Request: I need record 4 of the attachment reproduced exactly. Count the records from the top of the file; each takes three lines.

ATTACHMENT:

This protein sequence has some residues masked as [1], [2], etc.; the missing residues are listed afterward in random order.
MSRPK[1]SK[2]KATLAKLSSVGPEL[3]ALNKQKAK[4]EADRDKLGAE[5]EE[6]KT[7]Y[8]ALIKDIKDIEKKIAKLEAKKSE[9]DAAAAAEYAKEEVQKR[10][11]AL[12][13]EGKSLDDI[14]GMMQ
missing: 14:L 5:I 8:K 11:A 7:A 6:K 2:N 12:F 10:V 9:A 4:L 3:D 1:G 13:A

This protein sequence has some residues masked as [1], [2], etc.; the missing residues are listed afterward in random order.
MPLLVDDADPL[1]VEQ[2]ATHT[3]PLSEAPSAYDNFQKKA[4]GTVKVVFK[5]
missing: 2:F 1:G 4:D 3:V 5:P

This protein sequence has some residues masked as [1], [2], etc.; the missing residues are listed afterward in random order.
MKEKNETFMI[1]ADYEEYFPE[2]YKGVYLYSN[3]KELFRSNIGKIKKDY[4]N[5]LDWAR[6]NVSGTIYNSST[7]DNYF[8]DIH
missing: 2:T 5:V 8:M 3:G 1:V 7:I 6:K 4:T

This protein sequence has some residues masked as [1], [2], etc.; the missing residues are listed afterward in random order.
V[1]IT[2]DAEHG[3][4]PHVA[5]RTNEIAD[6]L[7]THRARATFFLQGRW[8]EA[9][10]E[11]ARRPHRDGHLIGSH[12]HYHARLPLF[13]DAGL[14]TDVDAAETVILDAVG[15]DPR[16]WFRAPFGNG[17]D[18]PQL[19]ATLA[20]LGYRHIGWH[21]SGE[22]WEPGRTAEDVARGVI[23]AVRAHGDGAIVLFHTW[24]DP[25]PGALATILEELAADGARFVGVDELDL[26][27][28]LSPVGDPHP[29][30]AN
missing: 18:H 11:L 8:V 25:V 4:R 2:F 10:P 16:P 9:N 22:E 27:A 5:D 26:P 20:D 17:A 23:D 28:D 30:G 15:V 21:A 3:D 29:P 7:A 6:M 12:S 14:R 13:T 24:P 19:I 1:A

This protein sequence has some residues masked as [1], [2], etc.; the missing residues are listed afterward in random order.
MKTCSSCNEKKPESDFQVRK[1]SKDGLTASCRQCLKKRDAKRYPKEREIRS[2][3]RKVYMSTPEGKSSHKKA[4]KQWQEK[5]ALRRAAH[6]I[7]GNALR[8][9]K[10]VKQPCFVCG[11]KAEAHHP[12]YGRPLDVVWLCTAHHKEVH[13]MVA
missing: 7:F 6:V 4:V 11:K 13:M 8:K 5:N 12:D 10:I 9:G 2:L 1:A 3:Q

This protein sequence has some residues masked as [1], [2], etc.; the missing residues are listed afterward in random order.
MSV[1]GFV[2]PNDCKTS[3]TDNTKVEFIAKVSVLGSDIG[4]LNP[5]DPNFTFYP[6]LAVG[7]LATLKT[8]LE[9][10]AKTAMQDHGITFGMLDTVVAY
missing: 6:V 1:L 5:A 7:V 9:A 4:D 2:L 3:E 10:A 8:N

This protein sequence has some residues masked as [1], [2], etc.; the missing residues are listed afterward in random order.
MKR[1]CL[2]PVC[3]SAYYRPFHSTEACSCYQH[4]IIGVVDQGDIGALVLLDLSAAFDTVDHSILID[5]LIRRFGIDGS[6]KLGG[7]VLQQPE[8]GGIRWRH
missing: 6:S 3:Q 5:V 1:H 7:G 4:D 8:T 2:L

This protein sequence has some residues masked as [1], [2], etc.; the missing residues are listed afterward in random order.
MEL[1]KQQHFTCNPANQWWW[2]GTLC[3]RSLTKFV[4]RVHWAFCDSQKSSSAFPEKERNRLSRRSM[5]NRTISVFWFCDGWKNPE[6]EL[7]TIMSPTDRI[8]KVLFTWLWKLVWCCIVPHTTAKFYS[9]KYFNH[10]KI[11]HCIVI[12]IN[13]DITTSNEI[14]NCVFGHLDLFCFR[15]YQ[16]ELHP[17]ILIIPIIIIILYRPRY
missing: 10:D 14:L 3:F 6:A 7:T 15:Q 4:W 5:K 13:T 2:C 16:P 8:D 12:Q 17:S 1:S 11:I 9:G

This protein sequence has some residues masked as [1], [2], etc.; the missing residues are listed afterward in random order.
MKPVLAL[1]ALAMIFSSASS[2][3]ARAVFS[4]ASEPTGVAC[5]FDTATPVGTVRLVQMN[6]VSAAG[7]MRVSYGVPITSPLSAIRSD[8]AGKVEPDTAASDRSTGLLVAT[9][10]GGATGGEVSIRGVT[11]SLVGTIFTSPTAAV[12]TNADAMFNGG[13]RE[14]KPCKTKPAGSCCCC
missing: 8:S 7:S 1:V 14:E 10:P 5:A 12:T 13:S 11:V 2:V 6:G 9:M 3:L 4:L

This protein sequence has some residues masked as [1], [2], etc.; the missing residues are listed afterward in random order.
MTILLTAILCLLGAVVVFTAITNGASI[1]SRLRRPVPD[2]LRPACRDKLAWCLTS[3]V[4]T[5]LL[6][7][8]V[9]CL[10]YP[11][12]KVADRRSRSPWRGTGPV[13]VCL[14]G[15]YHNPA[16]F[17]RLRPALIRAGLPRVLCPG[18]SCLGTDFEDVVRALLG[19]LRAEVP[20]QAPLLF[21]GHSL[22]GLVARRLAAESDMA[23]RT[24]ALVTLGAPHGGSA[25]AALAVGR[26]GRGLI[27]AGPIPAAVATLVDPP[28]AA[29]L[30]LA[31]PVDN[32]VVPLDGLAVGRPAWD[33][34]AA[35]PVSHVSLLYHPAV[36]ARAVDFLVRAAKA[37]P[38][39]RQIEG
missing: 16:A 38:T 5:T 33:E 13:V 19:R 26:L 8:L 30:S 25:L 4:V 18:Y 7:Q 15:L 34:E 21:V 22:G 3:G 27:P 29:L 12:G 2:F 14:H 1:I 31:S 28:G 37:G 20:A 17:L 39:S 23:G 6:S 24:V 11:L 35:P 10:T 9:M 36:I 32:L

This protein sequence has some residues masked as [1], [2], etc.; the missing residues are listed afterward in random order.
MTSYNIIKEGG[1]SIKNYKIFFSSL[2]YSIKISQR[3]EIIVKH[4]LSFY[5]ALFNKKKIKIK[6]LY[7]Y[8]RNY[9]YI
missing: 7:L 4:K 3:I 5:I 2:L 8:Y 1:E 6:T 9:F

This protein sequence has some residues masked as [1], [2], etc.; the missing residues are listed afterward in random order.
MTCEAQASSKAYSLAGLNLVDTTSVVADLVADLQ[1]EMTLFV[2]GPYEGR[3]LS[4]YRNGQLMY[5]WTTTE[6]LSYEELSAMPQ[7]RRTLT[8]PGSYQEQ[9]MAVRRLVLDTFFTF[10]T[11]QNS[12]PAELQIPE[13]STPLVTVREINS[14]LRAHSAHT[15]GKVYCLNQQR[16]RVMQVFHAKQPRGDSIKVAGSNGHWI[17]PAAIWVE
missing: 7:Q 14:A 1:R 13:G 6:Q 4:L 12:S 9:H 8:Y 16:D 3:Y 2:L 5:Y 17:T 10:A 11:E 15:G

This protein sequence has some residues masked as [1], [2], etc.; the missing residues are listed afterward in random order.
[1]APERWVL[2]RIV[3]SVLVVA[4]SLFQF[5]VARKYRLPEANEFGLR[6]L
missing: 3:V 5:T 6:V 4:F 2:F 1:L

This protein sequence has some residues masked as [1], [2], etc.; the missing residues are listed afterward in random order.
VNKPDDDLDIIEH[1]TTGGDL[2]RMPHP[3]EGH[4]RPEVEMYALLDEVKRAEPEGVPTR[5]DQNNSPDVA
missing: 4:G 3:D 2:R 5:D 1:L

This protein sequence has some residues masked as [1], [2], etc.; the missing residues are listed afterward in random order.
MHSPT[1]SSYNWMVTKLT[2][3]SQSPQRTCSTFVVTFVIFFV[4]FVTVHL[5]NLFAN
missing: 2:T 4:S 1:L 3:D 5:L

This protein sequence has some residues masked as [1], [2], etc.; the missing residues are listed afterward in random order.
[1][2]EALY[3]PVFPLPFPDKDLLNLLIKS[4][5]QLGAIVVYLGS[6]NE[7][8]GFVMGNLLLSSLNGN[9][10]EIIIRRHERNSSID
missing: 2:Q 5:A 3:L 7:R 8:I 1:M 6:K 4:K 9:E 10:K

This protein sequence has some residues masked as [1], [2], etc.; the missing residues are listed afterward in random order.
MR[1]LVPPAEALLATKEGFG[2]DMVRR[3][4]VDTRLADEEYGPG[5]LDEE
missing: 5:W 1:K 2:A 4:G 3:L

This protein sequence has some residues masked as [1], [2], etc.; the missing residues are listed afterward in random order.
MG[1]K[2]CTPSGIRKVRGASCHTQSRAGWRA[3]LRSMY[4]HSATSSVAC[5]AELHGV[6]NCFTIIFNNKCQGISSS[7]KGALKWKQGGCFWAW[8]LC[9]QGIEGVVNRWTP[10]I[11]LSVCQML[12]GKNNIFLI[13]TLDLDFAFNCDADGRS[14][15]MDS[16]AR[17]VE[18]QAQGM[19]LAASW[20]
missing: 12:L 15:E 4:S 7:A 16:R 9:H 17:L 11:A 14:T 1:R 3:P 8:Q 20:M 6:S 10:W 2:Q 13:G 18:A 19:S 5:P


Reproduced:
This protein sequence has some residues masked as [1], [2], etc.; the missing residues are listed afterward in random order.
V[1]IT[2]DAEHG[3][4]PHVA[5]RTNEIAD[6]L[7]THRARATFFLQGRW[8]EA[9][10]E[11]ARRPHRDGHLIGSH[12]HYHARLPLF[13]DAGL[14]TDVDAAETVILDAVG[15]DPR[16]WFRAPFGNG[17]D[18]PQL[19]ATLA[20]LGYRHIGWH[21]SGE[22]WEPGRTAEDVARGVI[23]AVRAHGDGAIVLFHTW[24]DP[25]PGALATILEELAADGARFVGVDELDL[26][27][28]LSPVGDPHP[29][30]AN
missing: 18:H 11:L 8:V 25:V 4:R 2:F 10:P 16:P 9:N 22:E 27:A 5:D 26:P 20:D 17:A 23:D 28:D 30:G 15:V 21:A 3:D 29:P 7:A 6:M 12:S 14:R 13:T 24:P 19:I 1:A